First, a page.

Soil capacity to support life and to produce economic goods and services is strongly linked to the maintenance of good soil physical quality (SPQ). In this study, the SPQ of citrus orchards was assessed under three different soil managements, namely no-tillage using herbicides, tillage under chemical farming, and no-tillage under organic farming. Commonly used indicators, such as soil bulk density, organic carbon content, and structural stability index, were considered in conjunction with capacitive indicators estimated by the Beerkan estimation of soil transfer parameter (BEST) method. The measurements taken at the L'Alcoleja Experimental Station in Spain yielded optimal values for soil bulk density and organic carbon content in 100% and 70% of cases for organic farming. The values of structural stability index indicated that the soil was stable in 90% of cases. Differences between the soil management practices were particularly clear in terms of plant-available water capacity and saturated hydraulic conductivity. Under organic farming, the soil had the greatest ability to store and provide water to plant roots, and to quickly drain excess water and facilitate root proliferation. Management practices adopted under organic farming (such as vegetation cover between the trees, chipping after pruning, and spreading the chips on the soil surface) improved the SPQ. Conversely, the conventional management strategies unequivocally led to soil degradation owing to the loss of organic matter, soil compaction, and reduced structural stability. The results in this study show that organic farming has a clear positive impact on the SPQ, suggesting that tillage and herbicide treatments should be avoided.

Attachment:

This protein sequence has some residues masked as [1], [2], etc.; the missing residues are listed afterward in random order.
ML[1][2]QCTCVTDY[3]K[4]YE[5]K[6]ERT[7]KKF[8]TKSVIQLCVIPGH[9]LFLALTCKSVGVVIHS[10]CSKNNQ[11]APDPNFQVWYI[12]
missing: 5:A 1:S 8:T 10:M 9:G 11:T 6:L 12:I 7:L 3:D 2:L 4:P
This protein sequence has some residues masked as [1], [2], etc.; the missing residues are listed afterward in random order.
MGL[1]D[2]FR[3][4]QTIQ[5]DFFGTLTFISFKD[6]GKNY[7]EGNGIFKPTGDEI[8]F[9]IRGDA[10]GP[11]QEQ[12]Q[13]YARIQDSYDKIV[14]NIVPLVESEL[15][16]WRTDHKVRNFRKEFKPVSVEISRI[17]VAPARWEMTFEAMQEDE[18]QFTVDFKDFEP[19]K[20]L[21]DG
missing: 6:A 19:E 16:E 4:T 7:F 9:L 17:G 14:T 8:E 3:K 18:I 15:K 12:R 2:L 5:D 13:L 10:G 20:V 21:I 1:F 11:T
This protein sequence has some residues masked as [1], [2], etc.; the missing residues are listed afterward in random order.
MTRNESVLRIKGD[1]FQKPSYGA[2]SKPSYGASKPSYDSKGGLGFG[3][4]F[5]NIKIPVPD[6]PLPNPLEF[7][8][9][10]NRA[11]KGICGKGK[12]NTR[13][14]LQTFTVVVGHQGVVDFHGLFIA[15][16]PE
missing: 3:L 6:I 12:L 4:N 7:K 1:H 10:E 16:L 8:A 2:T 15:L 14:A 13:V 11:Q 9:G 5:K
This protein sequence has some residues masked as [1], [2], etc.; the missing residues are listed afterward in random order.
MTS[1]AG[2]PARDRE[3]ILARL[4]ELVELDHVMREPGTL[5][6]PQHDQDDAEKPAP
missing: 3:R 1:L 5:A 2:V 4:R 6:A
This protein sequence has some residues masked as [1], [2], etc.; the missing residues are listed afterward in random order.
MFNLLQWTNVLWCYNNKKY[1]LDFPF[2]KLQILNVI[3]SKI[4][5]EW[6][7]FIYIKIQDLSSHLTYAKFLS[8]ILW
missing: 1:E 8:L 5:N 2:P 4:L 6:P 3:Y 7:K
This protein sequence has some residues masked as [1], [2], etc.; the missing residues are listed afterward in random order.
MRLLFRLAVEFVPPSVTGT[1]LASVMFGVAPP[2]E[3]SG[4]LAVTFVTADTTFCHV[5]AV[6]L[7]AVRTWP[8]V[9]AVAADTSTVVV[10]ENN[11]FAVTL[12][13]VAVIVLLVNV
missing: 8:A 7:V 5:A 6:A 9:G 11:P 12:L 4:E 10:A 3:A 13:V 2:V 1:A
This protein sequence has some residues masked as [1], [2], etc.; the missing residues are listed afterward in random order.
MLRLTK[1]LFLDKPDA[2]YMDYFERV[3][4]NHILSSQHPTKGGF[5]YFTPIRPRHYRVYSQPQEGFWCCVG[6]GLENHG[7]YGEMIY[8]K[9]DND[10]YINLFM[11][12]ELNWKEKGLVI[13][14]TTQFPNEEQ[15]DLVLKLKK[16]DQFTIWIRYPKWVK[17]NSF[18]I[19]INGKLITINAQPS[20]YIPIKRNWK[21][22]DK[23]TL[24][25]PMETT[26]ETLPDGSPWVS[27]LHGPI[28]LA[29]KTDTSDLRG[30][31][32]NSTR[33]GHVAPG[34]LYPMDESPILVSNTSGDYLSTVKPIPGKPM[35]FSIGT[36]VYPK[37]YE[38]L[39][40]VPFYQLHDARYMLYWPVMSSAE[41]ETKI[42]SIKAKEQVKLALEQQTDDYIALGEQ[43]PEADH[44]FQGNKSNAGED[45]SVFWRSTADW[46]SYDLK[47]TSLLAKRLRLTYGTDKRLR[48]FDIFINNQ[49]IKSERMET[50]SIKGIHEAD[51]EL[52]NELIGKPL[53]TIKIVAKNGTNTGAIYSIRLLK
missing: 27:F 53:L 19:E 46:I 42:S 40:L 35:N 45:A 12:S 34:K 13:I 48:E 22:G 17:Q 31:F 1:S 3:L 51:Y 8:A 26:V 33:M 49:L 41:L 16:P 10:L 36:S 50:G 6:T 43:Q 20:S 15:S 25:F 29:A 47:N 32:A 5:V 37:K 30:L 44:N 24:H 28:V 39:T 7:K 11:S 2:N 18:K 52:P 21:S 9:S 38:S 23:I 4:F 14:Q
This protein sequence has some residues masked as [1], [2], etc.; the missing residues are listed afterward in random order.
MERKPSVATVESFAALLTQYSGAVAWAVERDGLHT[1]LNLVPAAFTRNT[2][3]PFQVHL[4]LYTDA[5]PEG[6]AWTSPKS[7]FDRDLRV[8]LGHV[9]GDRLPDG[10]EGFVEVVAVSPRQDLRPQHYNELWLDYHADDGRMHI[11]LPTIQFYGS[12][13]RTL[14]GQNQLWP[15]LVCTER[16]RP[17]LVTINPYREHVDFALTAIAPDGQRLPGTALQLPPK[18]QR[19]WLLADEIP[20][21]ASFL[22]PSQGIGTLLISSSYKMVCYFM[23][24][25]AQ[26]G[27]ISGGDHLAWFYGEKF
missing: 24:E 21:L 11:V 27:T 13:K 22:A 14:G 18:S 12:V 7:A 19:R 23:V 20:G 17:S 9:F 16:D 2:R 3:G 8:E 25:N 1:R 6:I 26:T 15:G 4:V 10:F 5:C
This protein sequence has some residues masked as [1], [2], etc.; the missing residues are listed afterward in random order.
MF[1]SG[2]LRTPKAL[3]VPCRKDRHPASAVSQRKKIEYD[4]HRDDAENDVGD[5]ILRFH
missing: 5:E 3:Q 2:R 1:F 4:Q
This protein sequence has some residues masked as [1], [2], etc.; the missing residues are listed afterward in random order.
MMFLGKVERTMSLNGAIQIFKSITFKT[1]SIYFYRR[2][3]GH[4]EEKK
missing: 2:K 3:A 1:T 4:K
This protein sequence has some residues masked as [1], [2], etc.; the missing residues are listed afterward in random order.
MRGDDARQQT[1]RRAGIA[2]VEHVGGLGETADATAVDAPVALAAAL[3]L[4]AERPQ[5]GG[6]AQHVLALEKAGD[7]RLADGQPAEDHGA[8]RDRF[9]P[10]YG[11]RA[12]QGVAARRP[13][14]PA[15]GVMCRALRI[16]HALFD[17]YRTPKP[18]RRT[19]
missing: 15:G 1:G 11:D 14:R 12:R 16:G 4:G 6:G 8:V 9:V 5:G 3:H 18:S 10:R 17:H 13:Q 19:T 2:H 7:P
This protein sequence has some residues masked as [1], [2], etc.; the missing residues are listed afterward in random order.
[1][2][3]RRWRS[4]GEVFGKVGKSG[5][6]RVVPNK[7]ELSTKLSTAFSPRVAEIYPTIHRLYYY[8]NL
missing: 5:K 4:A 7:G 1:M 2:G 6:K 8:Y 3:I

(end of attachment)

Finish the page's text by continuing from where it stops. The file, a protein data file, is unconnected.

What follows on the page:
|Numero di pagine||15|
|Stato di pubblicazione||Published - 2018|
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